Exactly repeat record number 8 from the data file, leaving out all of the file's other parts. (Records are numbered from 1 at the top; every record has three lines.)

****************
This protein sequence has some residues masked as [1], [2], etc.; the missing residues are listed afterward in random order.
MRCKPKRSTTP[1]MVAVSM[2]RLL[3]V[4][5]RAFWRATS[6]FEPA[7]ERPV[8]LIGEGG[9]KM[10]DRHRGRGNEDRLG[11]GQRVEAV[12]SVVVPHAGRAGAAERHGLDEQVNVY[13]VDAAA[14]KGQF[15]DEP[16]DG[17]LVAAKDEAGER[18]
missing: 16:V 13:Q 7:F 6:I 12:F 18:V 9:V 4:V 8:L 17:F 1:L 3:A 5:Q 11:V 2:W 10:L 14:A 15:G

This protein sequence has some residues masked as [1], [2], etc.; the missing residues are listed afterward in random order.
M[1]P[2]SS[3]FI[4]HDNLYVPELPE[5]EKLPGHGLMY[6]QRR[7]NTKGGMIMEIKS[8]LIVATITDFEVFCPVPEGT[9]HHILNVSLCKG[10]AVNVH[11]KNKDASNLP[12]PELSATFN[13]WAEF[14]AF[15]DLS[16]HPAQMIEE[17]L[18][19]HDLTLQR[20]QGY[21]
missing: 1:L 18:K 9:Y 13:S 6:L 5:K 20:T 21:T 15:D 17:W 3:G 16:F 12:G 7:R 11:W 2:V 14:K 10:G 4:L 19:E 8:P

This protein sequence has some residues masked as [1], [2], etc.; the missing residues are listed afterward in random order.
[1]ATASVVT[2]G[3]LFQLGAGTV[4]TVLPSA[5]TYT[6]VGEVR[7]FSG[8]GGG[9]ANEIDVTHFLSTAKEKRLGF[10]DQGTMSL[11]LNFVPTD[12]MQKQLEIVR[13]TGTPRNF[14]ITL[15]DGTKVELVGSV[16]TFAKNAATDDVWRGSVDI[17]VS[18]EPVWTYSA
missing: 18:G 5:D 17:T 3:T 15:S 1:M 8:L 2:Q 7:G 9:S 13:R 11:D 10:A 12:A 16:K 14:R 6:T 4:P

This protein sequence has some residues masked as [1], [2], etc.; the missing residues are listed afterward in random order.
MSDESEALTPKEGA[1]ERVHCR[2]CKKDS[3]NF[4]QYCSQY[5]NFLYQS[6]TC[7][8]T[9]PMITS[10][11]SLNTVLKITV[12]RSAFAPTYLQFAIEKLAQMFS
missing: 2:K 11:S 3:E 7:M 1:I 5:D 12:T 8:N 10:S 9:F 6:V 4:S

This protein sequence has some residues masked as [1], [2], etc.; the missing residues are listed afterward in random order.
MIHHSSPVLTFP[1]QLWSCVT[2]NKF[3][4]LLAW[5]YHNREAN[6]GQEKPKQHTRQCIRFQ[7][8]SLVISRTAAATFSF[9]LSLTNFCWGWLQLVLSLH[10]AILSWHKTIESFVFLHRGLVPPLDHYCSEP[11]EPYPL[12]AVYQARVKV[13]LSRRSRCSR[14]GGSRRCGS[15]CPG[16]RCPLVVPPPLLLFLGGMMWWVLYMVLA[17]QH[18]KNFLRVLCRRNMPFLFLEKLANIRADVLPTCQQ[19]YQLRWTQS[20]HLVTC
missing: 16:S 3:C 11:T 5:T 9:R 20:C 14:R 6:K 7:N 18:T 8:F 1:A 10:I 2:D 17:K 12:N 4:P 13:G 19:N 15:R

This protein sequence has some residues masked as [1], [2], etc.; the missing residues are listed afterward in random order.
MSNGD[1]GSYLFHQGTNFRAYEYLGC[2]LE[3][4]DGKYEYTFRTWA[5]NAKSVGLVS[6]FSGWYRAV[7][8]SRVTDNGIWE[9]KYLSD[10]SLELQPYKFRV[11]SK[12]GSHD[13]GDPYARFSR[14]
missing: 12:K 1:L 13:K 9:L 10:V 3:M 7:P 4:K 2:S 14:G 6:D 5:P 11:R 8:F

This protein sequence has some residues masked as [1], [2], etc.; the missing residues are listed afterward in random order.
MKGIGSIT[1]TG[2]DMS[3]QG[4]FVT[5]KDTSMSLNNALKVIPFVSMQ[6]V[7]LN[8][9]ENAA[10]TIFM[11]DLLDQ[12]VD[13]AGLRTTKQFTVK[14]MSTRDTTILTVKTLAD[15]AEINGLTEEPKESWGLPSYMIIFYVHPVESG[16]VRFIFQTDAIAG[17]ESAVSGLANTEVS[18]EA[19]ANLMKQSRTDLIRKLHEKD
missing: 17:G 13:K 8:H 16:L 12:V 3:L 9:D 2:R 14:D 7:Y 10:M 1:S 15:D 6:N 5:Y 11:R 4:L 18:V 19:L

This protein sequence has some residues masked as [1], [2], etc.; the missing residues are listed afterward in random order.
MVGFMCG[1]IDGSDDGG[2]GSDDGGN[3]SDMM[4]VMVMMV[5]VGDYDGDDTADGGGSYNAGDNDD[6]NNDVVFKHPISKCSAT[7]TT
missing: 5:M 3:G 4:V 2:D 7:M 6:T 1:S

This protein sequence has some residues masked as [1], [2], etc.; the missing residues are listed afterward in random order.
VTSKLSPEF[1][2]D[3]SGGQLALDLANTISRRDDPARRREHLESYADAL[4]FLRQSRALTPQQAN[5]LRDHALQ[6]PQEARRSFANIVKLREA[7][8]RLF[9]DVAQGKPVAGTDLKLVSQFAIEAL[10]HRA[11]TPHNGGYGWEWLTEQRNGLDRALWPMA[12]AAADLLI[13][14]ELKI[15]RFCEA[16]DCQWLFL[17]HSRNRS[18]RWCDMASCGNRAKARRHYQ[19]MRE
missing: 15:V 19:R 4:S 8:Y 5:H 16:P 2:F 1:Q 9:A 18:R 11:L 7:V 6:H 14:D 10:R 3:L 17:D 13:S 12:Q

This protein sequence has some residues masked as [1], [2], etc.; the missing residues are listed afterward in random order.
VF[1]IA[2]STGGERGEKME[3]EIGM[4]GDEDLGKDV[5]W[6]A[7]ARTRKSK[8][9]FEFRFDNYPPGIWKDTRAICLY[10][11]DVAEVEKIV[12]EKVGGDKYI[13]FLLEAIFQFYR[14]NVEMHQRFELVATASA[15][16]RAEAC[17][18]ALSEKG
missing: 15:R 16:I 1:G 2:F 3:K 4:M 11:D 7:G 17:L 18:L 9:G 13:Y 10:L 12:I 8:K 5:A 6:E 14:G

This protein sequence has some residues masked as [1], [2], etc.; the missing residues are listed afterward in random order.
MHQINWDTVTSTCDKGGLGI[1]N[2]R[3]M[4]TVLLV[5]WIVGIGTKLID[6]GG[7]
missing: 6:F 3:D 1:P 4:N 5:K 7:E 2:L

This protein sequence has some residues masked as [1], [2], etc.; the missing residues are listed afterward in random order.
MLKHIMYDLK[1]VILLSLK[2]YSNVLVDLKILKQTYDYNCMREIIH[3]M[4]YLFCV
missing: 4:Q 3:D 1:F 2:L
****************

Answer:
This protein sequence has some residues masked as [1], [2], etc.; the missing residues are listed afterward in random order.
MVGFMCG[1]IDGSDDGG[2]GSDDGGN[3]SDMM[4]VMVMMV[5]VGDYDGDDTADGGGSYNAGDNDD[6]NNDVVFKHPISKCSAT[7]TT
missing: 5:M 3:G 4:V 2:D 7:M 6:T 1:S